Overall, you have to be pretty satisfied with the results that we got from the Mountain West. We got to see Utah State and New Mexico battle it out in the 800, Cole Rockhold pull off the upset win over Dillon Maggard, and Colorado State absolutely dominate the 10k. Admittedly, the 1500 was a bit predictable and the steeplechase lacked flare. Still, the other results were strong enough to give us something exciting to talk about. That was enough to make the Mountain West one of the better conference meets from this past weekend.
FINAL GRADE: B+
One of the more underrated conferences in the nation is the BIG East. The east coast programs bring a lot to the table, but are often not given the attention they deserve. However, if you have reviewed any of the performances from Georgetown, Butler, or Villanova this past season, you'd be pleasantly surprised.
The 800 may not be the deepest event in the conference, but having the Georgetown Hoyas in this race keeps things honest. Senior Amos Bartelsmeyer and freshman Ruach Padhal went 1-2 both running a pair of 1:49's. The times may not mean a lot to the average spectator, but between Padhal and Rey Rivera (both under 1:50), Georgetown has an exceptionally bright future ahead in the mid-distances.
With Bartelsmeyer contesting the 800, that left the 1500 open to a few names chasing the conference title. That also mean't that the race would be incredibly tactical. The winning time may have been 4:02, but Butler's Johnny Leverenez is now a BIG East champion. He was able to nip Villanova's Ben Malone and Georgetown's Spencer Brown who ran a pair of 4:03's for 2nd and 3rd. Leverenz has been an absolute monster this season. In fact, he has not yet lost a single open event this entire season. His TFRRS profile may read that he finished 28th at Bryan Clay, but he actually won his heat at that meet. This guy is the real deal and has done enough in my eyes to be viewed as a legitimate national contender.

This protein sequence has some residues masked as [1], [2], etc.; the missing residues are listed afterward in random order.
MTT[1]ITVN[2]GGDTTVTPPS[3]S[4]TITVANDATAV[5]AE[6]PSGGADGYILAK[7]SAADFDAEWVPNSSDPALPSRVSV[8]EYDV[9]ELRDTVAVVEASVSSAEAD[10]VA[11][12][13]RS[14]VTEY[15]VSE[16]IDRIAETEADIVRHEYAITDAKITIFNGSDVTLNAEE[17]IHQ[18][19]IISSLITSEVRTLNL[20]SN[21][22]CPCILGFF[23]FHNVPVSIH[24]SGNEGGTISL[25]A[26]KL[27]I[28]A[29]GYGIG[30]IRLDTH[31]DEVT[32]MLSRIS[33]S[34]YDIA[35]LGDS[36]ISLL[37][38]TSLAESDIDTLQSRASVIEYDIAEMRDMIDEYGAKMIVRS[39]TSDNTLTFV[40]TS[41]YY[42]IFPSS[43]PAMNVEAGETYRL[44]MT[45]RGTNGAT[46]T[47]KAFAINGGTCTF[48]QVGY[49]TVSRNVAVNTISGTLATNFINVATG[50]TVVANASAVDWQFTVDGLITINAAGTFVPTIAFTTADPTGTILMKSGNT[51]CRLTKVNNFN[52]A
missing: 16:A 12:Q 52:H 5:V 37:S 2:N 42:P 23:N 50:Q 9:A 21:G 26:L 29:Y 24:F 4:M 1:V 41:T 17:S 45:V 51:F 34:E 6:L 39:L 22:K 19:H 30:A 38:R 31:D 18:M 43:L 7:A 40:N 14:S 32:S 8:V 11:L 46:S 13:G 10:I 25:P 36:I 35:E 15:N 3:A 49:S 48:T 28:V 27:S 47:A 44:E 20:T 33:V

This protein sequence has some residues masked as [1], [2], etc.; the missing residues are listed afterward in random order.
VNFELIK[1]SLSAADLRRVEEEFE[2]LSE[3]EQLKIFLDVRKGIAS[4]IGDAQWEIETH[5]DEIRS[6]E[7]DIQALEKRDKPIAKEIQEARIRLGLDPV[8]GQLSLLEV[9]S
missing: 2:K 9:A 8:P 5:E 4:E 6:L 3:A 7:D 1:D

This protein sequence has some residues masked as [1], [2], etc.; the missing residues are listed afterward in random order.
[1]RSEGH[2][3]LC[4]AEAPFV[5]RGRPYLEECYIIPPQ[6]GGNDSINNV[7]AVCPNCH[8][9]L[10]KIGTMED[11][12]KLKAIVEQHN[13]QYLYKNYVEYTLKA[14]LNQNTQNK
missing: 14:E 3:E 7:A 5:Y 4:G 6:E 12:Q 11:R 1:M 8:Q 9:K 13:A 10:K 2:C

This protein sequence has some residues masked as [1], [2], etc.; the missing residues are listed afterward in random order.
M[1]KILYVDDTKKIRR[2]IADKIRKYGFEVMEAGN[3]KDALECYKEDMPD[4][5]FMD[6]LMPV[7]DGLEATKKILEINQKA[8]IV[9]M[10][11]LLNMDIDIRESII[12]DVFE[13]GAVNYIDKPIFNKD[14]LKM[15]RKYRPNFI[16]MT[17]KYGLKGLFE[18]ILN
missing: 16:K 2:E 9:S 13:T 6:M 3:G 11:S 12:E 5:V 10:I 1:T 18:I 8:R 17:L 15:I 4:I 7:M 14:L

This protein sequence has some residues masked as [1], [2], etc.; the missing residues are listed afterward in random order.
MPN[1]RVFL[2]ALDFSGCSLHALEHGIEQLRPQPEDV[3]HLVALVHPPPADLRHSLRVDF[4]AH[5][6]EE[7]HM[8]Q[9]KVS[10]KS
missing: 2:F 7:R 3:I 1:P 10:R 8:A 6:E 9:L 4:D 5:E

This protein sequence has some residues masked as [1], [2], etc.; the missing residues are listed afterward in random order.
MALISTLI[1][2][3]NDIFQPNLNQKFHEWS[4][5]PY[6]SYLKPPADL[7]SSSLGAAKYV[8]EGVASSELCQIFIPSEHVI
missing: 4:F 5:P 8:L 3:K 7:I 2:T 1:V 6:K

Fast forward to the 5000 and the Villanova sophomore duo of Casey Comber and Andrew Marston quietly put together another 1-2 finish. Comber took the win with a 14:23 while Marston was a stride behind in 14:24. There's a bright future for these two over the next few years. If they can find a way to elevate their fitness to a new level, they could be scary good.
In terms of times, the 10k was a bit underwhelming. Georgetown's Nick Golebiowski was the conference winner in 30:10 while the Butler duo of Matt Lumbar and Bobby Johnson took the next two spots in 30:11 and 30:31. Unfortunately, the steeplechase wasn't much more exciting as Villanova freshman Nick Steele put together a 9:10 win over Providence sophomore Liam Harris (who ran 9:13 for 2nd).
With many of the BIG East heavyweights opting to run events like the 800, 1500, and 5000, it's understandable to see the 10k and steeplechase lack a bit of thrill. Between the Georgetown duo taking over the 800, the Villanova duo taking over the 5k, and Leverenez continuing his undefeated season, I would say this was a solid showing for the BIG East. That said, many of the finishes had potential to be faster and the competition wasn't as deep as it could have been.
FINAL GRADE: C+